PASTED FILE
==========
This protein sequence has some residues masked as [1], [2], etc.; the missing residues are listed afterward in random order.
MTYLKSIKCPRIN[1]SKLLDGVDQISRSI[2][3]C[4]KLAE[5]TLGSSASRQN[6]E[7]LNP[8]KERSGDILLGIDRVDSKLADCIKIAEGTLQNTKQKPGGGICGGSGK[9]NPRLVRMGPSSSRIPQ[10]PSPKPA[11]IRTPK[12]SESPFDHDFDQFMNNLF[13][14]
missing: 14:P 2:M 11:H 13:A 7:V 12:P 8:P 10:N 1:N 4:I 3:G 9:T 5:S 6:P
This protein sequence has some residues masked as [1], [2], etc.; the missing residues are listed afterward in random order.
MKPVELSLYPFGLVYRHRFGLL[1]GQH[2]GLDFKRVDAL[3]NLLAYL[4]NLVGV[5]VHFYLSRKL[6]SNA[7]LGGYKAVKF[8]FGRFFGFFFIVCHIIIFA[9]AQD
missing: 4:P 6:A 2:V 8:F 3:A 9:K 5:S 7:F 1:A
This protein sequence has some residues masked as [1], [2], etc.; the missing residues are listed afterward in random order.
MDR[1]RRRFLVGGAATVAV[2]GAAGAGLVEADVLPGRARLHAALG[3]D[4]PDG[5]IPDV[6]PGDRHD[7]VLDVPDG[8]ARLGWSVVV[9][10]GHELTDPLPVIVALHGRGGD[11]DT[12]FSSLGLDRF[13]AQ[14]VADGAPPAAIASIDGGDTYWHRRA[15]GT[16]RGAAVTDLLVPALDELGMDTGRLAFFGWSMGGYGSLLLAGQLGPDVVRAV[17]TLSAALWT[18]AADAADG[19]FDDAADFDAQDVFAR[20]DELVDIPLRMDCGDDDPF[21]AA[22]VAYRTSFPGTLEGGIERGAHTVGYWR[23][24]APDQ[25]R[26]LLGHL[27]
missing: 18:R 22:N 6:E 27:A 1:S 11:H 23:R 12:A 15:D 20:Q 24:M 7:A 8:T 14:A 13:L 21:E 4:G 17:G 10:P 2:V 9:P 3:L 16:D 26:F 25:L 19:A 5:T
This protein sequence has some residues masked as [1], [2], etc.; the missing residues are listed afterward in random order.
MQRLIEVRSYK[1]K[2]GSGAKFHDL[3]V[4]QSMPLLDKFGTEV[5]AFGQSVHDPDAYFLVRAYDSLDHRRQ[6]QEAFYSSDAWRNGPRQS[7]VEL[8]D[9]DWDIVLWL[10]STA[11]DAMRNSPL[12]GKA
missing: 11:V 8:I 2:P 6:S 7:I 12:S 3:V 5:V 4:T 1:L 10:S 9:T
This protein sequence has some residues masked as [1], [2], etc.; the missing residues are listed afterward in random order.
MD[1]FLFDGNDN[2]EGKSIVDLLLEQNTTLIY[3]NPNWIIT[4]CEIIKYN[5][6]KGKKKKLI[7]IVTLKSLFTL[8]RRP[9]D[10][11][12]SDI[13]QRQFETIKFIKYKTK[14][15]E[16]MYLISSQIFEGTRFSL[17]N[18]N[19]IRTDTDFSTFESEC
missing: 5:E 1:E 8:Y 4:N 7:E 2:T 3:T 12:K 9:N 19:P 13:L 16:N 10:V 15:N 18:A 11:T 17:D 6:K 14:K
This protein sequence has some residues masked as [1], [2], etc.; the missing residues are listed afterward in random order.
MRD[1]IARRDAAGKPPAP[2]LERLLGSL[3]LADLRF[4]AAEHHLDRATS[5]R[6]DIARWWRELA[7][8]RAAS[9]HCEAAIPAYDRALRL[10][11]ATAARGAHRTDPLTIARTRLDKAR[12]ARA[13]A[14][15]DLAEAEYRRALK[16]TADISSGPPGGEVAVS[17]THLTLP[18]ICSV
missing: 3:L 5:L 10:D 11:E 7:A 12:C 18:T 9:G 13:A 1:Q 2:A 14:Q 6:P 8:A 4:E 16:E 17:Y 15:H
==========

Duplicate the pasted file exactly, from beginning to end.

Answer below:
This protein sequence has some residues masked as [1], [2], etc.; the missing residues are listed afterward in random order.
MTYLKSIKCPRIN[1]SKLLDGVDQISRSI[2][3]C[4]KLAE[5]TLGSSASRQN[6]E[7]LNP[8]KERSGDILLGIDRVDSKLADCIKIAEGTLQNTKQKPGGGICGGSGK[9]NPRLVRMGPSSSRIPQ[10]PSPKPA[11]IRTPK[12]SESPFDHDFDQFMNNLF[13][14]
missing: 14:P 2:M 11:H 13:A 7:V 12:P 8:P 10:N 1:N 4:I 3:G 9:T 5:S 6:P
This protein sequence has some residues masked as [1], [2], etc.; the missing residues are listed afterward in random order.
MKPVELSLYPFGLVYRHRFGLL[1]GQH[2]GLDFKRVDAL[3]NLLAYL[4]NLVGV[5]VHFYLSRKL[6]SNA[7]LGGYKAVKF[8]FGRFFGFFFIVCHIIIFA[9]AQD
missing: 4:P 6:A 2:V 8:F 3:A 9:K 5:S 7:F 1:A
This protein sequence has some residues masked as [1], [2], etc.; the missing residues are listed afterward in random order.
MDR[1]RRRFLVGGAATVAV[2]GAAGAGLVEADVLPGRARLHAALG[3]D[4]PDG[5]IPDV[6]PGDRHD[7]VLDVPDG[8]ARLGWSVVV[9][10]GHELTDPLPVIVALHGRGGD[11]DT[12]FSSLGLDRF[13]AQ[14]VADGAPPAAIASIDGGDTYWHRRA[15]GT[16]RGAAVTDLLVPALDELGMDTGRLAFFGWSMGGYGSLLLAGQLGPDVVRAV[17]TLSAALWT[18]AADAADG[19]FDDAADFDAQDVFAR[20]DELVDIPLRMDCGDDDPF[21]AA[22]VAYRTSFPGTLEGGIERGAHTVGYWR[23][24]APDQ[25]R[26]LLGHL[27]
missing: 18:R 22:N 6:E 27:A 1:S 11:H 23:R 12:A 15:D 20:Q 24:M 7:A 8:T 14:A 13:L 21:E 4:G 17:G 10:P 2:V 9:P 3:L 16:D 26:F 25:L 19:A 5:T
This protein sequence has some residues masked as [1], [2], etc.; the missing residues are listed afterward in random order.
MQRLIEVRSYK[1]K[2]GSGAKFHDL[3]V[4]QSMPLLDKFGTEV[5]AFGQSVHDPDAYFLVRAYDSLDHRRQ[6]QEAFYSSDAWRNGPRQS[7]VEL[8]D[9]DWDIVLWL[10]STA[11]DAMRNSPL[12]GKA
missing: 11:V 8:I 2:P 6:S 7:I 12:S 3:V 5:V 4:T 1:L 10:S 9:T
This protein sequence has some residues masked as [1], [2], etc.; the missing residues are listed afterward in random order.
MD[1]FLFDGNDN[2]EGKSIVDLLLEQNTTLIY[3]NPNWIIT[4]CEIIKYN[5][6]KGKKKKLI[7]IVTLKSLFTL[8]RRP[9]D[10][11][12]SDI[13]QRQFETIKFIKYKTK[14][15]E[16]MYLISSQIFEGTRFSL[17]N[18]N[19]IRTDTDFSTFESEC
missing: 5:E 1:E 8:Y 4:N 7:E 2:T 3:T 12:K 9:N 19:P 13:L 16:N 10:V 15:N 18:A 11:T 17:D 6:K 14:K
This protein sequence has some residues masked as [1], [2], etc.; the missing residues are listed afterward in random order.
MRD[1]IARRDAAGKPPAP[2]LERLLGSL[3]LADLRF[4]AAEHHLDRATS[5]R[6]DIARWWRELA[7][8]RAAS[9]HCEAAIPAYDRALRL[10][11]ATAARGAHRTDPLTIARTRLDKAR[12]ARA[13]A[14][15]DLAEAEYRRALK[16]TADISSGPPGGEVAVS[17]THLTLP[18]ICSV
missing: 3:L 5:L 10:D 11:E 7:A 12:C 18:T 9:G 13:A 1:Q 2:A 14:Q 6:P 8:A 4:E 16:E 17:Y 15:H